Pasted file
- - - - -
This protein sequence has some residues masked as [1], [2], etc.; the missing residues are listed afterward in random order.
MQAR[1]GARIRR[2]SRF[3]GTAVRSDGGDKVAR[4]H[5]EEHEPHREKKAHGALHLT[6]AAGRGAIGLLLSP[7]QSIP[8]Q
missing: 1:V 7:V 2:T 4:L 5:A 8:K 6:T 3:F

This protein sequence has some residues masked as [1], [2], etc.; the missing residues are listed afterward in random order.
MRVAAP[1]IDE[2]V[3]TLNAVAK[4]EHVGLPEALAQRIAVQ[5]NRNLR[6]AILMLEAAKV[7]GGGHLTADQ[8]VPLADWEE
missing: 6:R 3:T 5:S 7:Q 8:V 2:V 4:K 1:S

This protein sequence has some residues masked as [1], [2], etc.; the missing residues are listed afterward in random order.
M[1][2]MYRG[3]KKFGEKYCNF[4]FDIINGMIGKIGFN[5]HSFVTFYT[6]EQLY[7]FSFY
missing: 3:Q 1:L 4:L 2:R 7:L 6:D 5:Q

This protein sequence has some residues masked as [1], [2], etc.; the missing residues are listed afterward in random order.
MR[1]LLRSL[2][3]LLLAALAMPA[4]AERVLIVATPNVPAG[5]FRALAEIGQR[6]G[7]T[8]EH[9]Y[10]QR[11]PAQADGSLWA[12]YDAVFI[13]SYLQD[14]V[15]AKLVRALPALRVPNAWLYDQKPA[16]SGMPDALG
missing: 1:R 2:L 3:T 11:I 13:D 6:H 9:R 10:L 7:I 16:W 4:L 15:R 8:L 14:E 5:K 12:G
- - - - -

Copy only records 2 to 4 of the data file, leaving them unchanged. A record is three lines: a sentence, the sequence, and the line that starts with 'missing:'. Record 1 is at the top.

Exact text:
This protein sequence has some residues masked as [1], [2], etc.; the missing residues are listed afterward in random order.
MRVAAP[1]IDE[2]V[3]TLNAVAK[4]EHVGLPEALAQRIAVQ[5]NRNLR[6]AILMLEAAKV[7]GGGHLTADQ[8]VPLADWEE
missing: 6:R 3:T 5:S 7:Q 8:V 2:V 4:K 1:S

This protein sequence has some residues masked as [1], [2], etc.; the missing residues are listed afterward in random order.
M[1][2]MYRG[3]KKFGEKYCNF[4]FDIINGMIGKIGFN[5]HSFVTFYT[6]EQLY[7]FSFY
missing: 3:Q 1:L 4:L 2:R 7:L 6:D 5:Q

This protein sequence has some residues masked as [1], [2], etc.; the missing residues are listed afterward in random order.
MR[1]LLRSL[2][3]LLLAALAMPA[4]AERVLIVATPNVPAG[5]FRALAEIGQR[6]G[7]T[8]EH[9]Y[10]QR[11]PAQADGSLWA[12]YDAVFI[13]SYLQD[14]V[15]AKLVRALPALRVPNAWLYDQKPA[16]SGMPDALG
missing: 1:R 2:L 3:T 11:I 13:D 6:H 9:R 10:L 7:I 16:W 4:L 15:R 8:L 14:E 5:K 12:G